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What Sensory Rooms Do 

February 25, 2016
Plain English Version
sensory room

Sensory room.

Kids come to school with unlimited energy. One of the challenges faced by teachers is to get kids to calm down and pay attention.

It is most important in classrooms with children who have autism or Asperger’s syndrome. The news is that classroom settings that work for these kids also work with most children.

More schools are setting up sensory rooms. Sensory rooms use of objects like lights, rocking chairs, pressure mats, thick elastic bands and wet sand to calm children.

Sensory rooms deal with visual, hearing, tactile, emotional and physical issues. They use movement, pressure and the senses such as touch.

Teachers have found a five-minute sensory room visit can help just about any student. Calmer students do better. They can return to the regular classroom.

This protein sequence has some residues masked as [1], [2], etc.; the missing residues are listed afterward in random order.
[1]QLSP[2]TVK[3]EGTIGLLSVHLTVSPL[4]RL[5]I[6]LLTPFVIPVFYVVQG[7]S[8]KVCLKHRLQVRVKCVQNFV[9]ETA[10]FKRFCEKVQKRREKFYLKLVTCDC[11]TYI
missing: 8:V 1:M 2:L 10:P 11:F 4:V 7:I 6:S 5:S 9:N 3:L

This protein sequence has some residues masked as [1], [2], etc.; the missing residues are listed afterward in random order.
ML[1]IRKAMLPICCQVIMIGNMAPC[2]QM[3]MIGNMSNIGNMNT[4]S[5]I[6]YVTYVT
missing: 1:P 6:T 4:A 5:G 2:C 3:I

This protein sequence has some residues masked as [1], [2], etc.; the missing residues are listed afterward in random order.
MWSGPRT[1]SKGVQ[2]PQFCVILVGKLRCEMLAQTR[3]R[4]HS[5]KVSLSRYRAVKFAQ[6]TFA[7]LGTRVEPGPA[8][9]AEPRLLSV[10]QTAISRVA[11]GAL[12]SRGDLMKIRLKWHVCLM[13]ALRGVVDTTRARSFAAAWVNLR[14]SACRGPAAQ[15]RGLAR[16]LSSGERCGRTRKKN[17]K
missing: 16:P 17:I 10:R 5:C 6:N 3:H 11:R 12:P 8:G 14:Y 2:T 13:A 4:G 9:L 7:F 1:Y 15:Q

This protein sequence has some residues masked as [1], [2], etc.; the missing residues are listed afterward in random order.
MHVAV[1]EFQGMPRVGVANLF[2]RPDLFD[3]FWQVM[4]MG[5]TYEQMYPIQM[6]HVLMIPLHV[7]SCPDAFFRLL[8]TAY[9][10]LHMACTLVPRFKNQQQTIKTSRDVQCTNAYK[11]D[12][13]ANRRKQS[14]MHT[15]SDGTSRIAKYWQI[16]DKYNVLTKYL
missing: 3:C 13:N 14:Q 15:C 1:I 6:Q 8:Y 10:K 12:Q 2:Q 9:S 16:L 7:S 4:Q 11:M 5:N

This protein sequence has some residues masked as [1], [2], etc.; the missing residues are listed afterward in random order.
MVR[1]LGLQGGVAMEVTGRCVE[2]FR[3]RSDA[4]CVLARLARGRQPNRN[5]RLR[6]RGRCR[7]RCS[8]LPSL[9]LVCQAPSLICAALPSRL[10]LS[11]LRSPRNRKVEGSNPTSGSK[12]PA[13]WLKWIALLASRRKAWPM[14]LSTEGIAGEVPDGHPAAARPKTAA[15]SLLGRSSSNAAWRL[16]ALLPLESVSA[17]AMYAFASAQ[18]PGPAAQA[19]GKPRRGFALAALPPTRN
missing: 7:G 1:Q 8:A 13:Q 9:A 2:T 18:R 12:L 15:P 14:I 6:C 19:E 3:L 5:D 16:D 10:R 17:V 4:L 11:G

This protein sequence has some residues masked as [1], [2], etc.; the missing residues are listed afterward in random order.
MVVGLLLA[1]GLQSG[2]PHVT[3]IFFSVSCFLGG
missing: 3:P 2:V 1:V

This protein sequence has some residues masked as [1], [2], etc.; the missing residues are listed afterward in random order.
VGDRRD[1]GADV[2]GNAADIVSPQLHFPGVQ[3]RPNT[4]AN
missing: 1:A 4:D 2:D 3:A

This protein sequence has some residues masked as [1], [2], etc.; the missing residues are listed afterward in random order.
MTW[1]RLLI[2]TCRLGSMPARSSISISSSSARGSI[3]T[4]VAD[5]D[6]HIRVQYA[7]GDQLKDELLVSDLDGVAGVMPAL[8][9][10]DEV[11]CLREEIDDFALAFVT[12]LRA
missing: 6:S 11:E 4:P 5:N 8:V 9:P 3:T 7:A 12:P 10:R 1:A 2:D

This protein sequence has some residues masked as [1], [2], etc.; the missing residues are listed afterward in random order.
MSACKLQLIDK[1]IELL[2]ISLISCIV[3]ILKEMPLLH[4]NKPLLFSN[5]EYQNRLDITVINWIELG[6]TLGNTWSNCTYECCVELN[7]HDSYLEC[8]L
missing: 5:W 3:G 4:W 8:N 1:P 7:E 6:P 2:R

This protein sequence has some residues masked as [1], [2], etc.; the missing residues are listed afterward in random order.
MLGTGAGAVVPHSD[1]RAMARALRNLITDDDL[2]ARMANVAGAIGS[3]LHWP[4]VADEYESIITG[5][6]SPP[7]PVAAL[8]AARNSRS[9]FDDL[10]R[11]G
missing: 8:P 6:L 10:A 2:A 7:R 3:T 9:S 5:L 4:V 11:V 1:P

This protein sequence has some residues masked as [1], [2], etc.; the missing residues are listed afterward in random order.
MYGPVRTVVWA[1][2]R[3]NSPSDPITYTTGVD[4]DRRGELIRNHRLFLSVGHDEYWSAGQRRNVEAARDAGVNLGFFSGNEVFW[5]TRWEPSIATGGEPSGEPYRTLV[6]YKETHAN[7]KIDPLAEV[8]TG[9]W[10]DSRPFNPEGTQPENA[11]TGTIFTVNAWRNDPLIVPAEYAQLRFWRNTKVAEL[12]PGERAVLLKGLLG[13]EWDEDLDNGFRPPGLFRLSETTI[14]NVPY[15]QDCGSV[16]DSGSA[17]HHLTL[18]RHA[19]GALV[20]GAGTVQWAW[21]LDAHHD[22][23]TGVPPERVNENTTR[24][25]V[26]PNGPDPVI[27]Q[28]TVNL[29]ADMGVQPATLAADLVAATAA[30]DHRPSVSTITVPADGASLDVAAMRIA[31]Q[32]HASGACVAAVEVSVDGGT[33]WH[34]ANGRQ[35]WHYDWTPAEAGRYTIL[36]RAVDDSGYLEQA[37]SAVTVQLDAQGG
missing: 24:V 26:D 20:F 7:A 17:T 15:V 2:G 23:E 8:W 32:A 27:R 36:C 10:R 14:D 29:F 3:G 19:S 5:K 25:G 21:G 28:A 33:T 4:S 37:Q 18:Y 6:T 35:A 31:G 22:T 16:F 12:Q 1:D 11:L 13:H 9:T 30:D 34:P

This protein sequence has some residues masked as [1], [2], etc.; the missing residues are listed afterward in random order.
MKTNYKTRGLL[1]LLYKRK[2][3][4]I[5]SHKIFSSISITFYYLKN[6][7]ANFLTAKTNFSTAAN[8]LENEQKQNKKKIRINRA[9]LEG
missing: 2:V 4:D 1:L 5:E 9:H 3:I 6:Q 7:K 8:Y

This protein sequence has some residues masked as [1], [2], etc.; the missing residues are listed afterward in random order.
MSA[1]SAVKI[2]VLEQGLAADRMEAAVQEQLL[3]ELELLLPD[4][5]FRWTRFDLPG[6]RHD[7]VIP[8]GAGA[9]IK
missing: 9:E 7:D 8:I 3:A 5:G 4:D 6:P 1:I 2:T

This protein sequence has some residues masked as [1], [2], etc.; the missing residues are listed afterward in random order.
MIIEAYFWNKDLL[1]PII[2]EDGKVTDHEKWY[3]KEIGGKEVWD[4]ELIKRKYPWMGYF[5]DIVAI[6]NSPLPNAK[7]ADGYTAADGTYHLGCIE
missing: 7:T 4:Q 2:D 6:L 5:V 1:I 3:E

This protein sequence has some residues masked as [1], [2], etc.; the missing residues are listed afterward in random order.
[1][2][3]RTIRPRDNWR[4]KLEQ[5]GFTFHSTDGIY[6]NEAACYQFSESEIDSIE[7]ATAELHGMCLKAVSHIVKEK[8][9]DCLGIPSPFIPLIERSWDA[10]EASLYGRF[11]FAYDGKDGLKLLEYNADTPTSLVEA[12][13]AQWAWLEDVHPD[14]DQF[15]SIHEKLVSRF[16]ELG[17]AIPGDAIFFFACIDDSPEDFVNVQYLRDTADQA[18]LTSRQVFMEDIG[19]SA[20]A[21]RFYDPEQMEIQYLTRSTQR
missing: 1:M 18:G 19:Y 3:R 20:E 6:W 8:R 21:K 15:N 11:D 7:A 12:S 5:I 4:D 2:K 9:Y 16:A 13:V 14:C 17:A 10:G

If your child is in elementary school, chances are he or she will visit a sensory room. The child may gaze at a bubble light or finger the lighted plastic fiber optic strands. He or she may play with a small toy called a fidget or swing in a swing.

It is a new era for the class clown, the daydreamer, the agitated and the lethargic. Teachers in the old days sent to the hall or worse. These days, they go to the sensory room. It calms a student or stimulates, depending on the need.

“We are getting better at individualized instruction,” said a teacher. Different tools address different issues. The regular swing helps kids let off steam. The cocoon swing, which looks like a vertical hammock, is comforting.

The movement to establish sensory rooms is growing. It is especially useful in schools in urban areas.

Source: The Washington Times February 20, 2016

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